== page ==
Here’s an interesting story. My wife was one of those. She had suffered for many years with fibromyalgia. The methodology of how the brain becomes sensitized is constant pain sensitizers those circuits to be always on. She put the BAUD on, “Try it. It’s supposed to be good for pain.” She turned it on, made a face, ripped the headphones off and threw across the room and said, “I’m never putting that thing on again. It was awful.” What happened was the sudden stimulation activated a lot of the pain circuits that we can compartmentalize and keep out of our consciousness. The interesting thing is when she saw what was happening with the rest of the family and everybody else getting results, she wanted to give it another try.
We worked with setting some headphones off to the side, lowering the volume, took it in small amounts and eventually, she can use it at high volume in an ordinary way. When the BAUD effect sets it first, there’s the stimulation and there’s a neutralization. I would say the number of people that can’t tolerate the sound is small, maybe 2% or 3%. As far as effectiveness, I have not for the past years or so but I did several surveys early on with the BAUD and therapists reported in both cases, the numbers were close, 76% reported patients getting good to excellent results. I quantify that at least half to most of the symptoms were relieved.
Are you getting active feedback from therapists that are using it in the field about the kinds of symptomatology that they’re targeting the most with the BAUD?
Most of our customers are psychologists and neural therapists. A minority of them are physical therapists or MDs. Most of the feedback is on psychotherapy types of issues but we’re getting feedback across the spectrum and what we’re finding is interesting. This suggests that the BAUD has implications not for therapy and emotions but for physical medicine. We’re getting reports back that it can relieve pain in a profound way, also addictive behaviors and primarily anxiety. It seems to be the best or at least the most popular target for the BAUD. We’ve also done some experimental use of the BAUD because it is safe. It’s FDA approved. The side effects of this, the only thing you’ve ever heard, would be maybe a slight headache or sometimes a little dizziness from the binaural effect.
There’s a no-lose proposition. We’ve seen it improve stroke symptoms and from balance to weakness. On the website, there’s a video of a fellow with tremors. As he tunes the body, you can see the tremor diminished almost nothing. We’ve had a lot of feedback on Parkinson’s and other tremors. It doesn’t seem to matter the cause of it. The BAUD is able to reduce them, not eliminate them and a variety of problems that were never diagnosed. There was no label for them but they had a neurological component and the BAUD has been able to help. Also, irritable bowel syndrome and a variety of other things.
I’d like to make a statement based on my years of experience with this. I believe the principle that we’re working with here is going to be, once it’s fully understood, embraced. It is going to change psychotherapy much or more than the introduction of medications and a lot of physical medicine. Also with pain treatment now, which is so problematic with the opioids. They don’t work for everyone and they are addictive as all get out. We’ve had a number of cases of people able to do to reduce or even go off of opioid medication. I can tell you about one that is interesting if you want to hear.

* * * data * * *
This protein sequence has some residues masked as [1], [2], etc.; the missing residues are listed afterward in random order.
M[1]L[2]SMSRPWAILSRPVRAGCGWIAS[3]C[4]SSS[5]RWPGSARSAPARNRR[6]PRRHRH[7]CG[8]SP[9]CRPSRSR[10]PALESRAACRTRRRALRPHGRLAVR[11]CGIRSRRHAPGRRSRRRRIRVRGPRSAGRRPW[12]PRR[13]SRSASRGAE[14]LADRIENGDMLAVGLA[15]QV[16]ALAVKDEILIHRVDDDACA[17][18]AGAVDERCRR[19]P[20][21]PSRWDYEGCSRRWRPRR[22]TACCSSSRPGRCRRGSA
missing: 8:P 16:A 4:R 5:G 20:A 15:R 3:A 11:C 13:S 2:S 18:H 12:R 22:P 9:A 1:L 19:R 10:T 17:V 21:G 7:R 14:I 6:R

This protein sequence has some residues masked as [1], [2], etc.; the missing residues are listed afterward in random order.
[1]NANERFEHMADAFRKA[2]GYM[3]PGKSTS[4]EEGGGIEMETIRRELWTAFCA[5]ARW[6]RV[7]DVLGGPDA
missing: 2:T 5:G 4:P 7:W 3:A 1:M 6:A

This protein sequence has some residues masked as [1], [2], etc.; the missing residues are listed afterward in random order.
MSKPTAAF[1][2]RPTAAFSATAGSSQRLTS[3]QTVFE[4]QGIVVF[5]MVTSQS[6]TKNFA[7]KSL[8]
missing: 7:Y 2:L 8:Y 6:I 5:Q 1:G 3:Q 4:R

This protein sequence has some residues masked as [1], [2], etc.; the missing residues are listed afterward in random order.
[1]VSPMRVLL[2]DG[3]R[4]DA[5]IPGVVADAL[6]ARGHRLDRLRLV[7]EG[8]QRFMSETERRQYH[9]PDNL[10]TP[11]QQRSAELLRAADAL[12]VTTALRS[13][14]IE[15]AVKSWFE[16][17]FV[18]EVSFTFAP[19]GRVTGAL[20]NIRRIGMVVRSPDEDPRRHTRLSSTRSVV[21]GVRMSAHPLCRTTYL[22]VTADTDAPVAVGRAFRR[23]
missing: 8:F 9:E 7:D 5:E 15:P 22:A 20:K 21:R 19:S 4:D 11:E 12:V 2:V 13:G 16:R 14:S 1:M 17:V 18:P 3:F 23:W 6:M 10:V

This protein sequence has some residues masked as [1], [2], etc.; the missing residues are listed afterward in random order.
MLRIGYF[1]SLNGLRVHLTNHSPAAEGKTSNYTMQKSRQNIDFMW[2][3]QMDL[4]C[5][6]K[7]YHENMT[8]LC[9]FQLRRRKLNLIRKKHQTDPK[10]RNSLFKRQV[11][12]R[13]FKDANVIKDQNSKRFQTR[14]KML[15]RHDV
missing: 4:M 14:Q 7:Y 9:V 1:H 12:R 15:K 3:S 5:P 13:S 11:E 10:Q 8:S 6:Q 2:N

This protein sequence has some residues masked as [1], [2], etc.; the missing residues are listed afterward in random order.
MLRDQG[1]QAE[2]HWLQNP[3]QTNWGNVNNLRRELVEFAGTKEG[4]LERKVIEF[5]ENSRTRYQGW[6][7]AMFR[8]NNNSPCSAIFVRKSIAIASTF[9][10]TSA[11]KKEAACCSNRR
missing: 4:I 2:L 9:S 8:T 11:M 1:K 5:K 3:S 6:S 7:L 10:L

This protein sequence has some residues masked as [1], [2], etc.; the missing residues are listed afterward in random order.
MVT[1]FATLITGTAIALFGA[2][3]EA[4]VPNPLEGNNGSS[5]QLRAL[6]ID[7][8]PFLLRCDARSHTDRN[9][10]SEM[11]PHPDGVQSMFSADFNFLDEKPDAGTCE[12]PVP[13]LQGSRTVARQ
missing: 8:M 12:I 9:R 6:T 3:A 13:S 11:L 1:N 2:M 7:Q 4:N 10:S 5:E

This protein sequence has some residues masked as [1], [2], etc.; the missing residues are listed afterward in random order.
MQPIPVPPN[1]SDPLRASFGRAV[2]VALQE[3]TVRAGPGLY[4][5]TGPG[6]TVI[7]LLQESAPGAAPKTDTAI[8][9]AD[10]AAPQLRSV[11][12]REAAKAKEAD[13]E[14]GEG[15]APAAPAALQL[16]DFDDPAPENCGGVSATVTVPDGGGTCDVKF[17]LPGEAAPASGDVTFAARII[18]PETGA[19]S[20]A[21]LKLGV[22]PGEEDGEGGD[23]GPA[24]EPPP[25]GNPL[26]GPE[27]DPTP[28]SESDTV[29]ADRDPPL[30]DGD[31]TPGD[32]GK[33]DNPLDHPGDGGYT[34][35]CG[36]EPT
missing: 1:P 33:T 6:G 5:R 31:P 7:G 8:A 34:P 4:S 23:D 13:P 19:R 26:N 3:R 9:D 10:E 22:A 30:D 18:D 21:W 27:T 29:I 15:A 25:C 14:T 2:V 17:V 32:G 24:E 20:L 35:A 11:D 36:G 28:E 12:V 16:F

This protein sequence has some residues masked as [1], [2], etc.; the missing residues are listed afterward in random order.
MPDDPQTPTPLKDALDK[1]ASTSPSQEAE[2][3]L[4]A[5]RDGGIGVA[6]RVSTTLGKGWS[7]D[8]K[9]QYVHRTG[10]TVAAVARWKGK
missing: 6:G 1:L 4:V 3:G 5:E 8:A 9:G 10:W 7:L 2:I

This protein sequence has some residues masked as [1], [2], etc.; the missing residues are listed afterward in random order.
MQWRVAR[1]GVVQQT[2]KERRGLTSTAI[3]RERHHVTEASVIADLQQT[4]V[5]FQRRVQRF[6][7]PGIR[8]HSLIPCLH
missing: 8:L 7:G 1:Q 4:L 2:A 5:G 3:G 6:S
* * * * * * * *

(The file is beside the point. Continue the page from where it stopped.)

His name is Klaus. Klaus is a Swedish fellow who contacted me by email and told me his story. His story is that he contacted Guillain-Barre syndrome at the age of 55. Guillain-Barre is an autoimmune response that gets triggered in the body where the body attacks itself and also somehow degrades the sheath around the nervous system. He had such a severe case that he was in the hospital. He lost his breathing ability. He’s on a ventilator for five days and couldn’t move anything but his eyelids. As usual, these victims recover from it so he recovered partially. He was paralyzed from the knees down. He didn’t have any sensation below that except for ongoing excruciating level 8 or 9 pain most days.
Klaus was on a regimen of oxycodone daily. Several times a week, he self-administered morphine and several times a year, he had to go into the hospital for high dose morphine, where they had to monitor his respiration in order to try to knock down the pain. I honestly didn’t know if it could work in this case. I loaned him a BAUD and walked him through it over Skype. A week later, I was wondering about him. I hadn’t heard back from him. He contacted me and told me that he had done the BAUD three times and his pain level was down to 1 or 2. He was going off of his oxycodone and morphine. I am still surprised at some of these results because they’re so unexpected. The mind goes, “How is it possible that he couldn’t get relief any other way?” What we know about now again.
Sensitization chronic pain can create central sensitization in which the pain itself becomes the problem. His body had healed up enough to where the pain circuits in the peripheral system are even firing much anymore. It was all in the brain. It kept getting triggered in the brain. Klaus, needless to say, he was thrilled. He started sending letters out to other younger age groups so forth. That was an extreme example. That was by the way after fifteen years. He contacted me when he was 70, so he had been on this regimen for fifteen years.